“With revilement and torture let us put him to the test” (Wisdom 2:19).
Wis 2:1a, 12-22; John 7:1-2. 10, 25-30
Last Tuesday the church celebrated the life and death of St. Oscar Romero, archbishop of San Salvador, who was assassinated on March 24, 1980, while saying Mass. Today’s readings highlight an aspect of his martyrdom that can be overlooked because of the sudden, dramatic nature of his death at the altar, and this was the continuous anxiety and fear he endured during his three years as archbishop.
Wisdom describes a figure who is subjected to slander and threats and plotted against by enemies who seek to test his claims of special favor from God. This persecution is mirrored in the treatment of Jesus in the fourth Gospel as the authorities in Jerusalem seek his arrest and death.
Romero was appointed archbishop because of his conservative theology at a time when the church was expected to be an impartial player between an oppressive military government and a growing protest and insurgency by the campesinos, labor leaders and activists pushing for change. As he witnessed the violence claiming thousands of civilians and members of his own clergy, Romero emerged as a courageous advocate for the poor and a decisive leader who lived with vilification and death threats up until his death.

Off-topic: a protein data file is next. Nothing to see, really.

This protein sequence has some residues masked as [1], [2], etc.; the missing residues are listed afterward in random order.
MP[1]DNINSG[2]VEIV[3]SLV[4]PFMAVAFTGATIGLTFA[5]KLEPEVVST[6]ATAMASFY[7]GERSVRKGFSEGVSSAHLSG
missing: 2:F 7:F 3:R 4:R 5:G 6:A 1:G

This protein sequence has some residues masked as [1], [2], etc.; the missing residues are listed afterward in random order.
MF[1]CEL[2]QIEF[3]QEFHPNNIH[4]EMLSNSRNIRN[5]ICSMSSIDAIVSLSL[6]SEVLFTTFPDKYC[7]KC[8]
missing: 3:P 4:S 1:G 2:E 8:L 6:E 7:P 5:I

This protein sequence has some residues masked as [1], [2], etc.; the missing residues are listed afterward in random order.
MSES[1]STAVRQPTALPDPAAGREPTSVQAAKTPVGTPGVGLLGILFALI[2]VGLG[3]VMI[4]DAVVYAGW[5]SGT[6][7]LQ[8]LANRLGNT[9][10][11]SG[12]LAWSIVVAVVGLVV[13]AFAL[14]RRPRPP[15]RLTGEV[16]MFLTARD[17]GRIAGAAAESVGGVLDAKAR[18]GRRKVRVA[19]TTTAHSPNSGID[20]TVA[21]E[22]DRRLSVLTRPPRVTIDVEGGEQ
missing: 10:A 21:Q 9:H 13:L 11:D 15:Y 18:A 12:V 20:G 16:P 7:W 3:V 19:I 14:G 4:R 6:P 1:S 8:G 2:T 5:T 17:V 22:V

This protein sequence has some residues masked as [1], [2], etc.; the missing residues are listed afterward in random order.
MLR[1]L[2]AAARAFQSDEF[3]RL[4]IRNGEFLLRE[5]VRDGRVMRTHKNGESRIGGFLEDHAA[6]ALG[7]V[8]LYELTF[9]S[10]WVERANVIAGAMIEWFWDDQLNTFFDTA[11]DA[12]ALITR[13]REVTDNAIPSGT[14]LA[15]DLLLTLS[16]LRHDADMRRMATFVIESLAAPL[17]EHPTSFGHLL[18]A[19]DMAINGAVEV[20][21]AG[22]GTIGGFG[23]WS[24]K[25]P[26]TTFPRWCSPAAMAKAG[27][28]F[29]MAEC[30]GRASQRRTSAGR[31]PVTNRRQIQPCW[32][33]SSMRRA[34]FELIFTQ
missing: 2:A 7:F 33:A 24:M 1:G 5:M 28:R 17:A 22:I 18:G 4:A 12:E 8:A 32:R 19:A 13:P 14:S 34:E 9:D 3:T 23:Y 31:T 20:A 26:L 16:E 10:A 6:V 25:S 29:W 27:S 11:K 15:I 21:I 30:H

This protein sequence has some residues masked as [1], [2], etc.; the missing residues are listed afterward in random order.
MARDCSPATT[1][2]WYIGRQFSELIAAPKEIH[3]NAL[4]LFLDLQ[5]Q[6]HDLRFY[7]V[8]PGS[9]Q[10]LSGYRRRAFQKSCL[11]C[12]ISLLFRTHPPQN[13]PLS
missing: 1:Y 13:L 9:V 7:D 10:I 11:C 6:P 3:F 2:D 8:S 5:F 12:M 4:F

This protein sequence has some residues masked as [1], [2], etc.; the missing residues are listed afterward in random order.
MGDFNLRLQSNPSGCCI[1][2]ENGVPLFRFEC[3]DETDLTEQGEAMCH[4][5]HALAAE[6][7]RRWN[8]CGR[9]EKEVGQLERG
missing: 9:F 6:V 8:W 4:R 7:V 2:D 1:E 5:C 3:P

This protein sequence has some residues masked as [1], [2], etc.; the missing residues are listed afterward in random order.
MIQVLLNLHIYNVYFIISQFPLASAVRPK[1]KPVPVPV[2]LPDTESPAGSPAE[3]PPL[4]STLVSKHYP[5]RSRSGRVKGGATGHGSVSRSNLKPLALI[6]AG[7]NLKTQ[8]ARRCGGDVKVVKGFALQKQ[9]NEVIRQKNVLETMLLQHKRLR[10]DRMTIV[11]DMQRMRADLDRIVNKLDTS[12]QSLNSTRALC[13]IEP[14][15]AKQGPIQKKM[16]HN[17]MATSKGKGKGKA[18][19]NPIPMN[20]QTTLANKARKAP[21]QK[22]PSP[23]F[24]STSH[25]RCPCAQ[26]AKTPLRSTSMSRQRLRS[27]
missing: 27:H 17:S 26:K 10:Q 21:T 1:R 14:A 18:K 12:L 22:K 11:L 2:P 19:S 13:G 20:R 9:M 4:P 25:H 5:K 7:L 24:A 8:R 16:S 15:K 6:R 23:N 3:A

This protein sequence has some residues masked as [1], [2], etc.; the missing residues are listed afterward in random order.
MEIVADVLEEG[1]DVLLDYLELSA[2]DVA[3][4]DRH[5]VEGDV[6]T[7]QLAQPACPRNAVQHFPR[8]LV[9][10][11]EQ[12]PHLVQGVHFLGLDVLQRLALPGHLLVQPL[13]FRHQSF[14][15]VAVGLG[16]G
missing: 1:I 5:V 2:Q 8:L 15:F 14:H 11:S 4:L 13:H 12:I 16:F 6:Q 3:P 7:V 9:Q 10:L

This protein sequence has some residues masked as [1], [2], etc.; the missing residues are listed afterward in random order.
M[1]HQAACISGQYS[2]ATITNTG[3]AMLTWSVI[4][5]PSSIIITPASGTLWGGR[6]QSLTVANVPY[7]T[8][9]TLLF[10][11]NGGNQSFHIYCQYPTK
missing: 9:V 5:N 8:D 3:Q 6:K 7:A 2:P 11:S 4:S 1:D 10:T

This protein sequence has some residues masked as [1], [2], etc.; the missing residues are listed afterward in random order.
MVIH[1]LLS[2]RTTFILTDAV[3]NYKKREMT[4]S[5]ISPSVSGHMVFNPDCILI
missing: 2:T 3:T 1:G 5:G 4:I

Perhaps Romero’s deepest suffering came from his own bishops, some of whom engaged with the apostolic nuncio in a campaign of calumny that went all the way to Rome, accusing Romero of supporting revolution and siding with communist agitators. In the weeks before his death, during a visit with Pope John Paul II in Rome, he was scolded for not working with the government to resolve the conflicts.
Alone and criticized for distorting the spiritual role of the church, Romero found solace among the people of El Salvador, who sheltered in his pastoral care for them and his fearless defense of the Gospel in his weekly homilies, broadcast by radio throughout Central America. Rejecting the idea he should flee the country, Romero faced his own fear of being kidnapped and tortured, praying for a sudden death, a hope that was answered by a bullet to the chest as he began the offertory prayers during his final Mass.
After almost four decades of controversy and delays in recognizing his holiness and orthodoxy, Romero was declared a saint by Pope Francis on October 14, 2018. His death during Lent in March of 1980 is now a reminder to the universal church and to all believers of the cost of discipleship. His long, three-year martyrdom also reminds us that our commitment to the Gospel is not just about how we might die for the faith but how we must live it every day in our own circumstances and challenges on behalf of others.